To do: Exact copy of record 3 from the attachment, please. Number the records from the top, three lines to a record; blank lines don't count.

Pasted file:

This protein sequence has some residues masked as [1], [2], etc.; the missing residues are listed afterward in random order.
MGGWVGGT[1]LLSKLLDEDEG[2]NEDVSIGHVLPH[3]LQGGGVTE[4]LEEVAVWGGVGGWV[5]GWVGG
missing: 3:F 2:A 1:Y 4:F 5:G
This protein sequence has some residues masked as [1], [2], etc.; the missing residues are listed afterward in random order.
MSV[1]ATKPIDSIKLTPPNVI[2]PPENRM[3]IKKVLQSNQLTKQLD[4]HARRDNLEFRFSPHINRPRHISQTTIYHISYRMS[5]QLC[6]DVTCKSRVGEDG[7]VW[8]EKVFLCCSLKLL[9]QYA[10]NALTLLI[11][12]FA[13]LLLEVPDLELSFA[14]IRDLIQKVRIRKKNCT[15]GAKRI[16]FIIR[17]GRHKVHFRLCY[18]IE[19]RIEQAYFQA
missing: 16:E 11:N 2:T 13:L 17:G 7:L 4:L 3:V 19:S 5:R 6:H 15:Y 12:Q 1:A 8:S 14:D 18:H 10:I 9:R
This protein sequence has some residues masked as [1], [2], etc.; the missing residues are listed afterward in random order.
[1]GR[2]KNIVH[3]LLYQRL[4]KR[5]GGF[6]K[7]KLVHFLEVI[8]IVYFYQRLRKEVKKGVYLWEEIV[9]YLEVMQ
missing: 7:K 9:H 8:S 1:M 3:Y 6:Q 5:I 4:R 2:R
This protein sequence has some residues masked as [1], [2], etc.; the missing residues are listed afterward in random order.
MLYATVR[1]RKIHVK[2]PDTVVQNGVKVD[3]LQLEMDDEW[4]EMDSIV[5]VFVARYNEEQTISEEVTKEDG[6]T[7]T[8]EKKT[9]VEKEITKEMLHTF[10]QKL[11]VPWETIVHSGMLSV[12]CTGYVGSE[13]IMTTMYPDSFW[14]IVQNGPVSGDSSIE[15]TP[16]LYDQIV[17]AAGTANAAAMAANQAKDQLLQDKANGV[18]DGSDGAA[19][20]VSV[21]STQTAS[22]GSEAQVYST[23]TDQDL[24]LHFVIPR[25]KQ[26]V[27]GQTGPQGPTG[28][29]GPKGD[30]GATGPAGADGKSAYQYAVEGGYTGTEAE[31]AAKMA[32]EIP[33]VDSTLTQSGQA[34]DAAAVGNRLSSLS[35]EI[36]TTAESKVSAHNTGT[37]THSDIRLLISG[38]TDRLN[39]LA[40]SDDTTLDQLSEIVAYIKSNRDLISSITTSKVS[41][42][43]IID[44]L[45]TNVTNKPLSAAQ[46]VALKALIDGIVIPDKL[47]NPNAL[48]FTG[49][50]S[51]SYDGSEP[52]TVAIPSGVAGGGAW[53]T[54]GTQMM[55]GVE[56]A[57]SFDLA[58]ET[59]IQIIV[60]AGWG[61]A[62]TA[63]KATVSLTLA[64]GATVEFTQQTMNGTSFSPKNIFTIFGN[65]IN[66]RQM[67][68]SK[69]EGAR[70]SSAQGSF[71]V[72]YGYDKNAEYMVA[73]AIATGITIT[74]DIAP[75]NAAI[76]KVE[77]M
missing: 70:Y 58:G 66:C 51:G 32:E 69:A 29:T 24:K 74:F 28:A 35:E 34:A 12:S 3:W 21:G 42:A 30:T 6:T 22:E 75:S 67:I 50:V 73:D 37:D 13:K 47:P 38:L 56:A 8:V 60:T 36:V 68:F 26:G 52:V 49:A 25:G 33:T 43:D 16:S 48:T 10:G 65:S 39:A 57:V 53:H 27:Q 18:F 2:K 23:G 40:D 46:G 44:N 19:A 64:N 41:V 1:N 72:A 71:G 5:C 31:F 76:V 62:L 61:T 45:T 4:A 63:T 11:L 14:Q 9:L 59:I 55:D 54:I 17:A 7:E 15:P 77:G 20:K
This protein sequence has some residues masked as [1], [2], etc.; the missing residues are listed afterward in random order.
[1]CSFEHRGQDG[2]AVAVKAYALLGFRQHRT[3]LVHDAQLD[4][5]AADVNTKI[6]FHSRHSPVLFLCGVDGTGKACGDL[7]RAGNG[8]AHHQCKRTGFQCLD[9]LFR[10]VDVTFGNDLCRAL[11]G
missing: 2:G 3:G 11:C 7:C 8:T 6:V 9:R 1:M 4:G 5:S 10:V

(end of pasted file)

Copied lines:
This protein sequence has some residues masked as [1], [2], etc.; the missing residues are listed afterward in random order.
[1]GR[2]KNIVH[3]LLYQRL[4]KR[5]GGF[6]K[7]KLVHFLEVI[8]IVYFYQRLRKEVKKGVYLWEEIV[9]YLEVMQ
missing: 7:K 9:H 8:S 1:M 3:Y 6:Q 5:I 4:R 2:R